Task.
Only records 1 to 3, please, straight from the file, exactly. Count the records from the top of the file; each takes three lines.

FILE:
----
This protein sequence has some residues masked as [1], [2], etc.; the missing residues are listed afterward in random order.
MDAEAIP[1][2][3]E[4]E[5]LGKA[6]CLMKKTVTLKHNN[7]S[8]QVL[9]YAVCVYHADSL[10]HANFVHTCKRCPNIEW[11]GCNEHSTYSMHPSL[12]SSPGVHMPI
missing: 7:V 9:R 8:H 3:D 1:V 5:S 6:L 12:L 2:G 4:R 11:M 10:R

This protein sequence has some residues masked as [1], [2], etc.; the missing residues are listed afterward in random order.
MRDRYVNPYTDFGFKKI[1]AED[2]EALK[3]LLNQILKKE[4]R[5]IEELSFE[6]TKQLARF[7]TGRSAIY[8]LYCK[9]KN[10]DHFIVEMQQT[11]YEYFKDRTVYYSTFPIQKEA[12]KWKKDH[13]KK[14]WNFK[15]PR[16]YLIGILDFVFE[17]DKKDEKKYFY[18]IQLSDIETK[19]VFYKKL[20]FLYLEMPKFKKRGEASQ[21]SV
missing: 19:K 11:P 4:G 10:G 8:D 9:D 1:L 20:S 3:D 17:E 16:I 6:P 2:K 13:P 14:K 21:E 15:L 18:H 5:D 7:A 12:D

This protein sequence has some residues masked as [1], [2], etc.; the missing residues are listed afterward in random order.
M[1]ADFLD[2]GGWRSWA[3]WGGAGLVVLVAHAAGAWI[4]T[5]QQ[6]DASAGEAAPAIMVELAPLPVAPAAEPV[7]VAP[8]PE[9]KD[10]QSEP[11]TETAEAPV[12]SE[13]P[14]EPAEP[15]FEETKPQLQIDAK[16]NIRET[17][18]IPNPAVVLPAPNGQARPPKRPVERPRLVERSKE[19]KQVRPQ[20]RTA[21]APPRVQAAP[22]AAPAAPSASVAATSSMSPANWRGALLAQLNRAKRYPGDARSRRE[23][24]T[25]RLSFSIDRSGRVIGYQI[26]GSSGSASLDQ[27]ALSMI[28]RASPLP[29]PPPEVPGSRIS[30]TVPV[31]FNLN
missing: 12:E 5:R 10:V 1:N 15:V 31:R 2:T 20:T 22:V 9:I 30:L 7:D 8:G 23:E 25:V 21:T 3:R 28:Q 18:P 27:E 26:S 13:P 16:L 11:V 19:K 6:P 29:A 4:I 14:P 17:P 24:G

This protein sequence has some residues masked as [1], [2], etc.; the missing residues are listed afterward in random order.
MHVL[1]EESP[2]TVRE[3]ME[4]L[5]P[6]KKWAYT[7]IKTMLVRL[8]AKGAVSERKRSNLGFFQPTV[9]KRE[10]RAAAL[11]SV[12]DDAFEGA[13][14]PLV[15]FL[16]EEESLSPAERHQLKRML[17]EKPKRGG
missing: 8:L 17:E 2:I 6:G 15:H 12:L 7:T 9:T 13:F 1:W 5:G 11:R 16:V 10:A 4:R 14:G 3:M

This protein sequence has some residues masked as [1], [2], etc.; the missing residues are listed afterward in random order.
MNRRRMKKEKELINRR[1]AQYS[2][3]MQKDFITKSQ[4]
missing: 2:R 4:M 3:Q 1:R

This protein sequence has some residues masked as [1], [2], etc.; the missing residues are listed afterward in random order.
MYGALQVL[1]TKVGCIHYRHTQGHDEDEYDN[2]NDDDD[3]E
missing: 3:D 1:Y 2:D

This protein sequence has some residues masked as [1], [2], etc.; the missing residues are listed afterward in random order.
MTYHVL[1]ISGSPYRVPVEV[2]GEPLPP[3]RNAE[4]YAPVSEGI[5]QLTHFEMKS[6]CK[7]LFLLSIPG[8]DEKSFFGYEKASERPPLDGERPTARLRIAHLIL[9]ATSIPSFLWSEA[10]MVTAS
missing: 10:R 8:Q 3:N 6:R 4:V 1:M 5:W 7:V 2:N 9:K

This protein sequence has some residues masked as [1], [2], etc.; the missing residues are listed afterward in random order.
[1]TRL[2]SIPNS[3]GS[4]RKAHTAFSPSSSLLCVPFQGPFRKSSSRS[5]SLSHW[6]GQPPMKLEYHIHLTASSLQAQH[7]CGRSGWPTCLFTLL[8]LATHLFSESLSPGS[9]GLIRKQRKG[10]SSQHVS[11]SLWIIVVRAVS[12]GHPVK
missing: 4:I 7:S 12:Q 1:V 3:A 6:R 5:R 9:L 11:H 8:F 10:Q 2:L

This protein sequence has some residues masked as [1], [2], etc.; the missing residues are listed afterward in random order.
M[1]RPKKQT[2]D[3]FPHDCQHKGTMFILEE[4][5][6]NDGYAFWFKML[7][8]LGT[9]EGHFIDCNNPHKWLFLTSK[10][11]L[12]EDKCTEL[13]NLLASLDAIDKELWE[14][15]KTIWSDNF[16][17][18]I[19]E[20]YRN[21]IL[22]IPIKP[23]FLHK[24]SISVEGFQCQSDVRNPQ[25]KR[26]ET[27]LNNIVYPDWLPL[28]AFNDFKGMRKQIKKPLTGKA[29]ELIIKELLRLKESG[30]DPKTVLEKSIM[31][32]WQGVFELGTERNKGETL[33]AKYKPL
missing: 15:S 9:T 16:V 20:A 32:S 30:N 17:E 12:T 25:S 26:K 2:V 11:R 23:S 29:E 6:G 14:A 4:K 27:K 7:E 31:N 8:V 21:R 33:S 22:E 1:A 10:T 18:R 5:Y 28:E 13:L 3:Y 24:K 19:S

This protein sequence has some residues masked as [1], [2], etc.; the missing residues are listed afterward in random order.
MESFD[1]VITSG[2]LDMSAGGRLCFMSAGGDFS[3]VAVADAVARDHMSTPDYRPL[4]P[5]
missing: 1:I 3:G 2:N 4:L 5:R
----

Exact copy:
This protein sequence has some residues masked as [1], [2], etc.; the missing residues are listed afterward in random order.
MDAEAIP[1][2][3]E[4]E[5]LGKA[6]CLMKKTVTLKHNN[7]S[8]QVL[9]YAVCVYHADSL[10]HANFVHTCKRCPNIEW[11]GCNEHSTYSMHPSL[12]SSPGVHMPI
missing: 7:V 9:R 8:H 3:D 1:V 5:S 6:L 12:L 2:G 4:R 11:M 10:R

This protein sequence has some residues masked as [1], [2], etc.; the missing residues are listed afterward in random order.
MRDRYVNPYTDFGFKKI[1]AED[2]EALK[3]LLNQILKKE[4]R[5]IEELSFE[6]TKQLARF[7]TGRSAIY[8]LYCK[9]KN[10]DHFIVEMQQT[11]YEYFKDRTVYYSTFPIQKEA[12]KWKKDH[13]KK[14]WNFK[15]PR[16]YLIGILDFVFE[17]DKKDEKKYFY[18]IQLSDIETK[19]VFYKKL[20]FLYLEMPKFKKRGEASQ[21]SV
missing: 19:K 11:P 4:G 10:G 8:D 9:D 1:L 20:S 3:D 17:E 16:I 6:P 2:K 13:P 14:K 21:E 15:L 18:H 5:D 7:A 12:D

This protein sequence has some residues masked as [1], [2], etc.; the missing residues are listed afterward in random order.
M[1]ADFLD[2]GGWRSWA[3]WGGAGLVVLVAHAAGAWI[4]T[5]QQ[6]DASAGEAAPAIMVELAPLPVAPAAEPV[7]VAP[8]PE[9]KD[10]QSEP[11]TETAEAPV[12]SE[13]P[14]EPAEP[15]FEETKPQLQIDAK[16]NIRET[17][18]IPNPAVVLPAPNGQARPPKRPVERPRLVERSKE[19]KQVRPQ[20]RTA[21]APPRVQAAP[22]AAPAAPSASVAATSSMSPANWRGALLAQLNRAKRYPGDARSRRE[23][24]T[25]RLSFSIDRSGRVIGYQI[26]GSSGSASLDQ[27]ALSMI[28]RASPLP[29]PPPEVPGSRIS[30]TVPV[31]FNLN
missing: 12:E 5:R 10:V 1:N 15:V 31:R 2:T 20:T 22:V 9:I 30:L 7:D 8:G 23:E 25:V 21:T 3:R 28:Q 18:P 27:E 26:S 13:P 16:L 11:V 19:K 6:P 29:A 4:I 14:P 17:P 24:G